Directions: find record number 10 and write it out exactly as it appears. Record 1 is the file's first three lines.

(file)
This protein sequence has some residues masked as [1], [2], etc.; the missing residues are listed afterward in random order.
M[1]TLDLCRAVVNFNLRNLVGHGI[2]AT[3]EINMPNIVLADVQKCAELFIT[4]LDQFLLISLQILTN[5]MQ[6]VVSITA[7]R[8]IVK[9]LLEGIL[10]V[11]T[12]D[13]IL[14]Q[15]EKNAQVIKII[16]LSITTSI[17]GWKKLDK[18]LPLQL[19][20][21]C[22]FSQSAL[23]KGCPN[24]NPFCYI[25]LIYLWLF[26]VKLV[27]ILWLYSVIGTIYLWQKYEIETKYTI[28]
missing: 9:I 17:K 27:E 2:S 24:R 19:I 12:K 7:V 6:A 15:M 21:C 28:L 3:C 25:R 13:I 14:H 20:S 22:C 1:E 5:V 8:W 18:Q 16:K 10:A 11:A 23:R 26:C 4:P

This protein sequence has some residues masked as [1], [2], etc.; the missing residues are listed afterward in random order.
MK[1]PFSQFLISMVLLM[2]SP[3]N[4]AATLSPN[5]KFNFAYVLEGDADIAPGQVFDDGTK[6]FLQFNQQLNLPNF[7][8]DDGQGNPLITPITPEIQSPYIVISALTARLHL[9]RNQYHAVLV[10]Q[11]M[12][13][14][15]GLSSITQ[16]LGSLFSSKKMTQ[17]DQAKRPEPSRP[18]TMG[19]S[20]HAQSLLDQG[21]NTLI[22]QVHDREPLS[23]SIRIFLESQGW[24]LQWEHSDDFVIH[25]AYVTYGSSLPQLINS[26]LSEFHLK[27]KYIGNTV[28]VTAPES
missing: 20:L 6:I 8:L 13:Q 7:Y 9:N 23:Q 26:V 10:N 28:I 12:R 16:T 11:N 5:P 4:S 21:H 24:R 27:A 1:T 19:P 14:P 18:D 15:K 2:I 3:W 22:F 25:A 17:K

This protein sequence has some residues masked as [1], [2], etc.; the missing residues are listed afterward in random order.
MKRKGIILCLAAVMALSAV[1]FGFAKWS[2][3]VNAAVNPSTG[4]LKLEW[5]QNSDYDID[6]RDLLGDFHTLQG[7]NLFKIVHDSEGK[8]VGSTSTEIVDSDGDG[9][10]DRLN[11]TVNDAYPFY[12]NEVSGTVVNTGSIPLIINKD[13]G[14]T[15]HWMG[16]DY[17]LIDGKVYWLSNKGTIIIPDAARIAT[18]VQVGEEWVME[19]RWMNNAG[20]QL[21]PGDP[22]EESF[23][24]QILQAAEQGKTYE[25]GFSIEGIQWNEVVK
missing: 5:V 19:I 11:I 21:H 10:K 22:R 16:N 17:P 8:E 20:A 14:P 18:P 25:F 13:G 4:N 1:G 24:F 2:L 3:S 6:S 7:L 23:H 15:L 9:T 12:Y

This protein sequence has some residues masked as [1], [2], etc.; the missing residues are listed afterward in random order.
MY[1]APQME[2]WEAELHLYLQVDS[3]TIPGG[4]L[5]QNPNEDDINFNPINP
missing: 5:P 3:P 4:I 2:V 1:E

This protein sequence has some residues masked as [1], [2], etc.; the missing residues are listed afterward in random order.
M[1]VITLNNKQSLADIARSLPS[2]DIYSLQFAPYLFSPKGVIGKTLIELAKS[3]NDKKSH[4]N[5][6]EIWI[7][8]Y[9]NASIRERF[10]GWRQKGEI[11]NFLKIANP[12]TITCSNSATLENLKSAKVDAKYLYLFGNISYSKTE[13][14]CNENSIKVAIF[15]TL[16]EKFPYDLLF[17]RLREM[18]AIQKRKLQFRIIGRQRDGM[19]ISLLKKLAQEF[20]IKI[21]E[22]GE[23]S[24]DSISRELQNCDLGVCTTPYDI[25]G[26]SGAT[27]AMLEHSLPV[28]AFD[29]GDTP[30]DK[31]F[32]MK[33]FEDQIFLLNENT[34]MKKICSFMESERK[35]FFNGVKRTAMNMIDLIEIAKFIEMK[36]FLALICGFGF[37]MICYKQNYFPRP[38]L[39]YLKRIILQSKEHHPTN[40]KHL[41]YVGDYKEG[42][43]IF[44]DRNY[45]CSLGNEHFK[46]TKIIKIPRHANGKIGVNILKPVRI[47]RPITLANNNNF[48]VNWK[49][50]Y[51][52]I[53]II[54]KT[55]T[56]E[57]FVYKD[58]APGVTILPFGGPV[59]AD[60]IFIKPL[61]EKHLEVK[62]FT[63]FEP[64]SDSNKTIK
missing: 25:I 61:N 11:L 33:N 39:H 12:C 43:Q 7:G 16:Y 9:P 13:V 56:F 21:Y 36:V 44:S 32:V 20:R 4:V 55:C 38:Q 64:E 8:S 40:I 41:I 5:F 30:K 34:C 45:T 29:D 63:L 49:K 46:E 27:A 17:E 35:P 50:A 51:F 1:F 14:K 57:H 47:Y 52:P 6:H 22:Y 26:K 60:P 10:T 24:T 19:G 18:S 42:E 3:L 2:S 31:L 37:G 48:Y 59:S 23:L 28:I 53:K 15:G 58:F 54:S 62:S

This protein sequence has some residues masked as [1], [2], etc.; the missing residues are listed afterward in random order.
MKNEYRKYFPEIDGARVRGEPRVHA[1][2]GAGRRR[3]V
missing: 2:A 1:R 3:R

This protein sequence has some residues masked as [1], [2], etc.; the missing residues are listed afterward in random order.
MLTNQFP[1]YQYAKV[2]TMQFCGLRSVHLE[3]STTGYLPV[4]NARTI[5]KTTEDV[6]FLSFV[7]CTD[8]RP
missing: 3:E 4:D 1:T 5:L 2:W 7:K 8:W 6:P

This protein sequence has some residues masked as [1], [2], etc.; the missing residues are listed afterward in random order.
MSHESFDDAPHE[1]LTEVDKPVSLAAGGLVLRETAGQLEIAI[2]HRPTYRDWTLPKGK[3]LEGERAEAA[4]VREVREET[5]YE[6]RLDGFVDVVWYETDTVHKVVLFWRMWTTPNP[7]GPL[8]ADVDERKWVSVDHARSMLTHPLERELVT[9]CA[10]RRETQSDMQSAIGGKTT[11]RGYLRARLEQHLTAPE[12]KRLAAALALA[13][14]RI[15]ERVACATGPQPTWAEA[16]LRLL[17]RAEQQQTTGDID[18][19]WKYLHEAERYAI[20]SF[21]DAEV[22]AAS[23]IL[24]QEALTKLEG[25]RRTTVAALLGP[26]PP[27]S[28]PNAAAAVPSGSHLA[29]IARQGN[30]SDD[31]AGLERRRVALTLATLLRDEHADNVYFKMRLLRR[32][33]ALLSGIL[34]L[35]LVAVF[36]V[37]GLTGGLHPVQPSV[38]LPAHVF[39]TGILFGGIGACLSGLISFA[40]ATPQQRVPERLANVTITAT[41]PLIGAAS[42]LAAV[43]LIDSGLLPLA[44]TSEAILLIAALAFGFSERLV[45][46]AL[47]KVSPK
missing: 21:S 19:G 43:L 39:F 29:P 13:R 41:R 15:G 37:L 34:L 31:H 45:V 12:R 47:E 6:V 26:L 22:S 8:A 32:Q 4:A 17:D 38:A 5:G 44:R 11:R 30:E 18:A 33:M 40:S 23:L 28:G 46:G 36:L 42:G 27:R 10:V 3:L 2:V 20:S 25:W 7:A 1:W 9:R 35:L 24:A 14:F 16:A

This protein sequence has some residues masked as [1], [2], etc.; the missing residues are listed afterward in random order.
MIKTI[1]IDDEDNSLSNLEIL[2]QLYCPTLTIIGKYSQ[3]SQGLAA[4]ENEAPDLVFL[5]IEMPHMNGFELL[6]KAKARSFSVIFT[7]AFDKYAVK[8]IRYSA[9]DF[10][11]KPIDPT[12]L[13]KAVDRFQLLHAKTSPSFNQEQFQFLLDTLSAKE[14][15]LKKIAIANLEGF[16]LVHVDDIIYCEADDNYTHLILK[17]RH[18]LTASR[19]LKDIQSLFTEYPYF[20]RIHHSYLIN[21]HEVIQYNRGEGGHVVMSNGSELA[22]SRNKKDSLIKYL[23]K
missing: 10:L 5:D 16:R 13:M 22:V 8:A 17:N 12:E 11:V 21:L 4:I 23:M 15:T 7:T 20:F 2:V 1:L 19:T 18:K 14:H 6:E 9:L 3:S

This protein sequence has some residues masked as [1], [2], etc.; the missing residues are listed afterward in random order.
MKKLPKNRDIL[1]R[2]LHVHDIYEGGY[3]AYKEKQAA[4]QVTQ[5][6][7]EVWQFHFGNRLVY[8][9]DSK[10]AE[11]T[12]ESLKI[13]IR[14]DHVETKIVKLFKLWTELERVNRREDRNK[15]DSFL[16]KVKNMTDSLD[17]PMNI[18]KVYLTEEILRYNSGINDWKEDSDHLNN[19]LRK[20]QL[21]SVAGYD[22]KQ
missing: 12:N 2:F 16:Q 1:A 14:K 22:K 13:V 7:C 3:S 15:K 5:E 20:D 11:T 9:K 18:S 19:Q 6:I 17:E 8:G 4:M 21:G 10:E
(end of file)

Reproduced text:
This protein sequence has some residues masked as [1], [2], etc.; the missing residues are listed afterward in random order.
MKKLPKNRDIL[1]R[2]LHVHDIYEGGY[3]AYKEKQAA[4]QVTQ[5][6][7]EVWQFHFGNRLVY[8][9]DSK[10]AE[11]T[12]ESLKI[13]IR[14]DHVETKIVKLFKLWTELERVNRREDRNK[15]DSFL[16]KVKNMTDSLD[17]PMNI[18]KVYLTEEILRYNSGINDWKEDSDHLNN[19]LRK[20]QL[21]SVAGYD[22]KQ
missing: 12:N 2:F 16:Q 1:A 14:K 22:K 13:V 7:C 3:S 15:K 5:E 20:D 11:T 9:K 18:S 19:Q 6:I 17:E 8:G 4:M 21:G 10:E